5:20 p.m.: This article has been updated to reflect corrections in the source material.
Environmental attorneys in Wisconsin are doing tremendously important work. Groups representing people of color and poorer Wisconsinites
won an injunction against are advancing a lawsuit against a $1.7 billion interchange outside Milwaukee. They argued that such a costly highway project, with no provisions for transit, is discriminatory because it confers advantages to relatively wealthy commuters while offering nothing for the region’s transit-dependent population.
This lawsuit has the potential to set an important precedent about state highway spending and social equity in cities. Robbie Webber at the State Smart Transportation Initiative discusses the implications:
A federal judge in Wisconsin has allowed a lawsuit against a major urban freeway project to proceed, agreeing with community groups that low-income residents could suffer “irreparable harm” if the project moves forward. The groups contend that the project advantages wealthier auto commuters at the expense of poorer transit riders, and the judge found that the plaintiffs have a likelihood of success on the merits.
The Black Health Coalition of Wisconsin and Milwaukee Inner-city Congregations Allied for Hope targeted the project’s environmental impact statement, claiming that state and federal transportation officials failed to fully evaluate the project’s environmental and related social and economic impacts.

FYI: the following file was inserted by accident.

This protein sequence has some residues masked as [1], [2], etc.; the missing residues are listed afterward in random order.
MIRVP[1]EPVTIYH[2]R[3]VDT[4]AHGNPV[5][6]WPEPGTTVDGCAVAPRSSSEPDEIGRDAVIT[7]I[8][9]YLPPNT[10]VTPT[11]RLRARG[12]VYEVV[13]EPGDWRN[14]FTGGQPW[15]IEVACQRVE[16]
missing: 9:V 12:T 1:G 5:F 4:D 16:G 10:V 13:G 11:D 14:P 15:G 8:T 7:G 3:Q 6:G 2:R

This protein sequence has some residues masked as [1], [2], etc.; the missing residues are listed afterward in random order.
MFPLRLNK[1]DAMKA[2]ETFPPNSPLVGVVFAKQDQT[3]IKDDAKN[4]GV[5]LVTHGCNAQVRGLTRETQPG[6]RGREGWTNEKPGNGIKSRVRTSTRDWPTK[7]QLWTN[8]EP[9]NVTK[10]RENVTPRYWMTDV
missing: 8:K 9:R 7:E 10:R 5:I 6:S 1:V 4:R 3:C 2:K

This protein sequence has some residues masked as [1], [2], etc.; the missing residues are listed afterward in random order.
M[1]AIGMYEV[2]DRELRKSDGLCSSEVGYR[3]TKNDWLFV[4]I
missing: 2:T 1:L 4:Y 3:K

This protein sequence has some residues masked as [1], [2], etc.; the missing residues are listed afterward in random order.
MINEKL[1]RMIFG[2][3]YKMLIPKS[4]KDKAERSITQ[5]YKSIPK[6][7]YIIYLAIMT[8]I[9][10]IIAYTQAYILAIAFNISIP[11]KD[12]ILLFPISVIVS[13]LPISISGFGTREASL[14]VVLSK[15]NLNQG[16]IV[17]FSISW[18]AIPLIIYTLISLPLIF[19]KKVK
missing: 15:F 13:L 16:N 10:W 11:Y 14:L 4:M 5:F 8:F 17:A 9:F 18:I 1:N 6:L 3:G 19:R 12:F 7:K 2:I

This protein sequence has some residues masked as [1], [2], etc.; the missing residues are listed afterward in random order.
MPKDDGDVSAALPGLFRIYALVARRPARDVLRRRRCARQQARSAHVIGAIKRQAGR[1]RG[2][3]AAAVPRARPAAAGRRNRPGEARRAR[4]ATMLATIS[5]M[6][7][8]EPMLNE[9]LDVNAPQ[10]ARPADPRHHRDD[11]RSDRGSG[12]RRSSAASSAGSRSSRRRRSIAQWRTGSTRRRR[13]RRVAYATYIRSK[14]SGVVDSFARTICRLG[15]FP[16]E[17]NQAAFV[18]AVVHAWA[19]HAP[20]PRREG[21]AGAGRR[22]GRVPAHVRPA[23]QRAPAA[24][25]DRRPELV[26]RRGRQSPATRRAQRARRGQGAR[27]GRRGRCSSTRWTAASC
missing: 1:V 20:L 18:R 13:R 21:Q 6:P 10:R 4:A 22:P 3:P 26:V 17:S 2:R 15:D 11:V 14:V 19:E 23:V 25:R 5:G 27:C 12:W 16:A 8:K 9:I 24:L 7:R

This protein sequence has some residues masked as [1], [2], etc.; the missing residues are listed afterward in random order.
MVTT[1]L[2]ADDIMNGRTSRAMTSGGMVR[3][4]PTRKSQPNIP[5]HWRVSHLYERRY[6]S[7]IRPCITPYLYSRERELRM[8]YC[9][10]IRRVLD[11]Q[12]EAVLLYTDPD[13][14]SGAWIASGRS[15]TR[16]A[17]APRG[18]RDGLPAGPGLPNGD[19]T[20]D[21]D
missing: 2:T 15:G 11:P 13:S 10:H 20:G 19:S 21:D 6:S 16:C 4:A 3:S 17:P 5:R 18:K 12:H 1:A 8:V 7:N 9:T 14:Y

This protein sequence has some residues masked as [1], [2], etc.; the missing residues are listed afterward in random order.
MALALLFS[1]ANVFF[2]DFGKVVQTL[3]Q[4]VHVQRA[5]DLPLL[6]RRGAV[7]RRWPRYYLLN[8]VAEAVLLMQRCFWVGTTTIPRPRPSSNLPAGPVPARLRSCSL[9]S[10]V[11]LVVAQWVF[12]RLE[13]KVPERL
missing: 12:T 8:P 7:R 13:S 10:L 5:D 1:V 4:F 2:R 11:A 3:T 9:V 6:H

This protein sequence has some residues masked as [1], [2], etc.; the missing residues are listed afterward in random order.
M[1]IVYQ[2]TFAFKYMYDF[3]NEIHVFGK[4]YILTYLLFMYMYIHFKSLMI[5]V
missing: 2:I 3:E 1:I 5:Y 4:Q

No one denies that the interchange at the junction of Interstate 94 and U.S. Highway 45—named the Zoo Interchange because of its proximity to the Milwaukee Zoo—needs to be rebuilt. Safety and design problems, as well as deteriorating pavement, need to be addressed. However, the objections by the community groups stem from a lack of transit components in the project, even though a 2006 regional plan commission plan recommended that public transit in the area be doubled by 2035 in addition to upgrading highway capacity.
The plaintiffs argue that transit-dependent city residents need access to jobs in the suburbs served by the project, that the project will accelerate development in suburban locations, and that the project will have detrimental effects on air quality. The project’s EIS provides evidence of substantial transit service between the core urban area on the eastern end of the project and suburban Waukesha County, the western terminus of the project. However with the exception of one route, this service is structured to provide peak travel-direction service for suburban residents accessing jobs in the city and does not provide reverse access.
One of the items the judge found fault with in the EIS was the failure to consider the “growth-inducing effects” of the project — sprawl, essentially.
Elsewhere on the Network today: Bike Portland notes that in Amsterdam, bikeways are designed to facilitate social interaction. The Greater Marin contemplates the love-hate relationship some activists have with their city. And the City Fix reports that in Brasilia this week, pedestrians are treated like royalty.